The identification of environmental parameters which could influence soil bacterial community composition on the Antarctic Peninsula – a statistical approach
We adopted a statistical approach to identify environmental parameters which might be important in structuring the bacterial community in soils on the Antarctic Peninsula. An assessment of soil bacterial community composition at six environmentally distinct locations was made using terminal
restriction fragment length polymorphism (T-RFLP) profiling. All locations are near to Rothera Point, on
Reptile Ridge and adjacent islands in Ryder Bay, off the west coast of the Antarctic Peninsula, and were
selected to maximize the range of environmental variability easily accessible from Rothera Station. A range
of environmental variables was determined, and a Spearman rank correlation test was used to link the
community structure and environmental variables. We demonstrated that the taxonomic distribution of
the soil bacteria among the six study sites was relatively even, especially among the islands within Ryder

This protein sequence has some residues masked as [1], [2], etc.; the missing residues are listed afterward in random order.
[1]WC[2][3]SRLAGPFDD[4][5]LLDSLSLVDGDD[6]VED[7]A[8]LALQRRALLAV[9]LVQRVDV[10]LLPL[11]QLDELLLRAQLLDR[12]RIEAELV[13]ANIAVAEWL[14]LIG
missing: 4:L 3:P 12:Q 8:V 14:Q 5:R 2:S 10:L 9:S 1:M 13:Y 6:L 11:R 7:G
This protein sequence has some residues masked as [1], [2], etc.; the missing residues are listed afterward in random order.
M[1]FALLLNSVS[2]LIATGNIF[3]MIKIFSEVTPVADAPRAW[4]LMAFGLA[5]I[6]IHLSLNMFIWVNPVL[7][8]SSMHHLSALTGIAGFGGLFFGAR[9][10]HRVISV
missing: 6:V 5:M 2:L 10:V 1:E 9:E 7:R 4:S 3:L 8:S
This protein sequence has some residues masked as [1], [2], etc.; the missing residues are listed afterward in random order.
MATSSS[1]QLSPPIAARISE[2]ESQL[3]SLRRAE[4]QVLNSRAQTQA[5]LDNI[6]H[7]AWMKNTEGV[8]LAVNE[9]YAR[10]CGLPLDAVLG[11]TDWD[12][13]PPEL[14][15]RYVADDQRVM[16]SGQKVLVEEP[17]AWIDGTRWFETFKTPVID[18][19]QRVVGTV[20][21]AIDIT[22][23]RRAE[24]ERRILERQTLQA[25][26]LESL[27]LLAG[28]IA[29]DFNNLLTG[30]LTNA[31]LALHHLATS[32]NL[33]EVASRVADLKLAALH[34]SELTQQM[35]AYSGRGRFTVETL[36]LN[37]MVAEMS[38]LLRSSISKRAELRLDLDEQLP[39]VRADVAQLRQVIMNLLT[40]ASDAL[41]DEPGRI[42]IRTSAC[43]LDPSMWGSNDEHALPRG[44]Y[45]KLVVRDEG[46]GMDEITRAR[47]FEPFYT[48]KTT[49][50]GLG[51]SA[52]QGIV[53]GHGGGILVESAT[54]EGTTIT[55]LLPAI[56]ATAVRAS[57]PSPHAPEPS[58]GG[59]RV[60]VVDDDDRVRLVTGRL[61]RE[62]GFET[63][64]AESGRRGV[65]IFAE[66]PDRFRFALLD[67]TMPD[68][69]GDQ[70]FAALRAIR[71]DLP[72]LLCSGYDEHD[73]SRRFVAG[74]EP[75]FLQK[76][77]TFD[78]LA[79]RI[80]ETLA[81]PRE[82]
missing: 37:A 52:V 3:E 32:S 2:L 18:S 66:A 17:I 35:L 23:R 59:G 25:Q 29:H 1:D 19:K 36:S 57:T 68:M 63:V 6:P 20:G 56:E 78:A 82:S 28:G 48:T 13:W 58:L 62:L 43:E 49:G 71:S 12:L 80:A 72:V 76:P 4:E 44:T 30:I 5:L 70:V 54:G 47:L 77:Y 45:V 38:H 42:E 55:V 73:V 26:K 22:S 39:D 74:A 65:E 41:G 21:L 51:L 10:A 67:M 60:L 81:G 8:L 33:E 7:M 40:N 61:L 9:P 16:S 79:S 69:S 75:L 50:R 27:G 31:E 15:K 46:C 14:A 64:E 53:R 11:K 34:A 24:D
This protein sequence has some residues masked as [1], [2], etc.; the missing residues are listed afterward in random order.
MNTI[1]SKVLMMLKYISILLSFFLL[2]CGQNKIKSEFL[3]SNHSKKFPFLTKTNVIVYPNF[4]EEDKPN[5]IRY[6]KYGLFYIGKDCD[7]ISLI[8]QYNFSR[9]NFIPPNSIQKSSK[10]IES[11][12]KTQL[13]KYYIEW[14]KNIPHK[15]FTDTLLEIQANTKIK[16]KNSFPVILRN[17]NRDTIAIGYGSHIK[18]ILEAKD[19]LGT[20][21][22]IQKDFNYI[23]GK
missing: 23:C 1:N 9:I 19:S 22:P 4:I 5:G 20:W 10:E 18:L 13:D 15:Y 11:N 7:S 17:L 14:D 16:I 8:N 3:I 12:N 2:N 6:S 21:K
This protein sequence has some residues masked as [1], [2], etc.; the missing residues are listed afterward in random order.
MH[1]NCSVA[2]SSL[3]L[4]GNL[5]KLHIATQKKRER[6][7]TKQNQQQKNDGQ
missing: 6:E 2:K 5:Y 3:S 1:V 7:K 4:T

Bay, although each location possessed a distinct community structure. Significant differences in the
environmental conditions and soil chemical parameters allowed us to identify differences in location and
soil pH as the environmental variables that could most probably explain the soil bacterial community
patterns. This observation is consistent with an increasing number of studies from both Arctic and Antarctic
locations, and will contribute to the design of future parameter-specific studies to test the potential
functional significance of pH to the Antarctic soil bacterial community.
Authors: Chong, C.W., Pearce, D.A. ORCID record for D.A. Pearce, Convey, P. ORCID record for P. Convey, Tan, I.K.P.